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  • Writer's pictureTyana Petrova

Feeling Hurt in a relationship: The historic vs. the now

Feeling hurt can be a source of rupture and a motivator to end a relationship. In order to maintain functional and healthy relationships, there is a need to normalise painful feelings when in contact with others and a need to recognise the distinction between an experience being abusive or toxic and a historic hurt being brought up by what is happening without being the cause.

Painful unprocessed feelings have a quality of tangling up with daily hurtful emotions. What that means is that an unprocessed, even if put away/forgotten, hurtful experience from the past comes up and blends with a hurtful/painful experience occurring in the present moment (they may not be of the same scale). What that leads to is a heightened sensitivity in the moment, an altering of the proportion of the hurt and a projection of the unresolved historic hurt onto the present experience. What that can lead to practically is a rupture and even an ending of a relationship based on outdated emotional information.

The felt sense makes it even harder to distinguish and separate the outdated emotional information from what’s currently occurring. It can feel so real and right now that it becomes inevitable for the thought interpretation to connect the present person we are in contact with to the old feeling. Inadvertently this makes the old feeling blend in with the new one. That then leads to us associating our pain with the person in front of us and losing sight of the true source of the majority of the pain (the historical).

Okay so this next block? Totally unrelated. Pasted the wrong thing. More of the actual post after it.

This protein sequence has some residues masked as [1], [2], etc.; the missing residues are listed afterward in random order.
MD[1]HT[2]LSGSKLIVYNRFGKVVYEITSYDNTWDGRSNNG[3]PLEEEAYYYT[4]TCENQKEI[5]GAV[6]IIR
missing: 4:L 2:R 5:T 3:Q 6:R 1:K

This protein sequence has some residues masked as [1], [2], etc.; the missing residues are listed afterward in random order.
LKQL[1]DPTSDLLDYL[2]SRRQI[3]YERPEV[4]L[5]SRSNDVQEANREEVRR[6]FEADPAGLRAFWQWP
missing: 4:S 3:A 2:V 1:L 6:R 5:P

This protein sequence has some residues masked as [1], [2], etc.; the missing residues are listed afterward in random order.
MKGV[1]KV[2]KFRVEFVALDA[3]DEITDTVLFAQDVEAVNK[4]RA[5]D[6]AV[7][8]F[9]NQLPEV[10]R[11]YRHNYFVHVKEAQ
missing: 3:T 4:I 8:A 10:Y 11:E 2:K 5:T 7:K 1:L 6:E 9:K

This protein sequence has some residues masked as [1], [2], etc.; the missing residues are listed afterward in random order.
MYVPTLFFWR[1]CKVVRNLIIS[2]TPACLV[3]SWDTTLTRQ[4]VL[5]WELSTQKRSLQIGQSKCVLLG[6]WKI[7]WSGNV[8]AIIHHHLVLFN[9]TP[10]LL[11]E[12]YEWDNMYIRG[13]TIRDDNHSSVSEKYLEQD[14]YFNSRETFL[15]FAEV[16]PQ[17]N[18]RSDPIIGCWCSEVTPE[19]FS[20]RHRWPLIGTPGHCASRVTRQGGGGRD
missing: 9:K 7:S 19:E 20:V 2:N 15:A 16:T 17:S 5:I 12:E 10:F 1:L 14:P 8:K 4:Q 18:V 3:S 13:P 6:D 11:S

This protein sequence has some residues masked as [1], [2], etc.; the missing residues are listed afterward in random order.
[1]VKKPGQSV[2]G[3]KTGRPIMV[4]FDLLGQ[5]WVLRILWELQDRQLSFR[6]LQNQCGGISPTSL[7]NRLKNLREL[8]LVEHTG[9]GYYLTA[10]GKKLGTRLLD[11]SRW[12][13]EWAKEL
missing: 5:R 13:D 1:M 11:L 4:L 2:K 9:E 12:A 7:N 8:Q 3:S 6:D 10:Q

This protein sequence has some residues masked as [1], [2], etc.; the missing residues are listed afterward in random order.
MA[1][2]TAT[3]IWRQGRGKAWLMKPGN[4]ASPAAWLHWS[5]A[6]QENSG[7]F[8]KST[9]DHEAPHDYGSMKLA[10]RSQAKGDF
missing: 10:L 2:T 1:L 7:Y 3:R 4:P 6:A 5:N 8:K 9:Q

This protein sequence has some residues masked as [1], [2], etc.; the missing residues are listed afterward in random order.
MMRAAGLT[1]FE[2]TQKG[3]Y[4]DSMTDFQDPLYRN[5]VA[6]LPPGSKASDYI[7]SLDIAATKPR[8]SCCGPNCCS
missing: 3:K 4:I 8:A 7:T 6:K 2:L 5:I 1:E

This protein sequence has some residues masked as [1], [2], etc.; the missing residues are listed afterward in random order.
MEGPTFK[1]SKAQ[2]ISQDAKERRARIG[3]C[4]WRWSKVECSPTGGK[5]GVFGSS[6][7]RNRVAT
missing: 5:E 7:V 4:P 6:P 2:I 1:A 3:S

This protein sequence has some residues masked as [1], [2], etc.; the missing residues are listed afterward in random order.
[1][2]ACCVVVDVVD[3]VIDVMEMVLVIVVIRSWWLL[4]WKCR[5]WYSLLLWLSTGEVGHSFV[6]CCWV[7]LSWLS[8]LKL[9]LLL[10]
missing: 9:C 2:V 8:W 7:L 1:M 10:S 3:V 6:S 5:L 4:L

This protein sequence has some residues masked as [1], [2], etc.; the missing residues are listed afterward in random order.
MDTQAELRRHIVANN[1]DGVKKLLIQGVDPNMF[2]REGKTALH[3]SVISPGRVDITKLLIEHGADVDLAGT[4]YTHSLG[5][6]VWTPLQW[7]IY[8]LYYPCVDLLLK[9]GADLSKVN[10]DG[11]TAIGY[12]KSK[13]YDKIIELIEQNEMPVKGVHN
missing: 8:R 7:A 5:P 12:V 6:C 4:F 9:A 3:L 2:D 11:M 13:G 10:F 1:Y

This stands true under any circumstances but it is heightened under more adverse ones.

The pandemic and all its accompanying lockdowns and restrictions have been a very abundant soil for this to manifest in many of our lives. It’s a time when maintaining relationships requires even more effort, ending them is easier, starting new ones can come from a place of need rather than choice and inevitably, because of the self-preservation mechanisms operating, everything can feel more personal and hostile.

So how can we help ourselves and our important and life-sustaining relationships with loved ones through this? Paying attention to our feelings and emotions and building awareness is a great start. The more awareness around what can feel hurtful the more choice we gain in the way we respond and also the more space to observe and discern what part of the hurt belongs with the present situation and what part we’ve carried into it from the past. The second part of what we can do is the deeper more exploratory one. It is spending time getting to know our historical hurt buttons and through that growing the ability to separate what is outdated ( not because it wasn’t real or important but because it isn’t happening in the present moment) and what is now and requires a response.

Awareness + Exploration = More Choice

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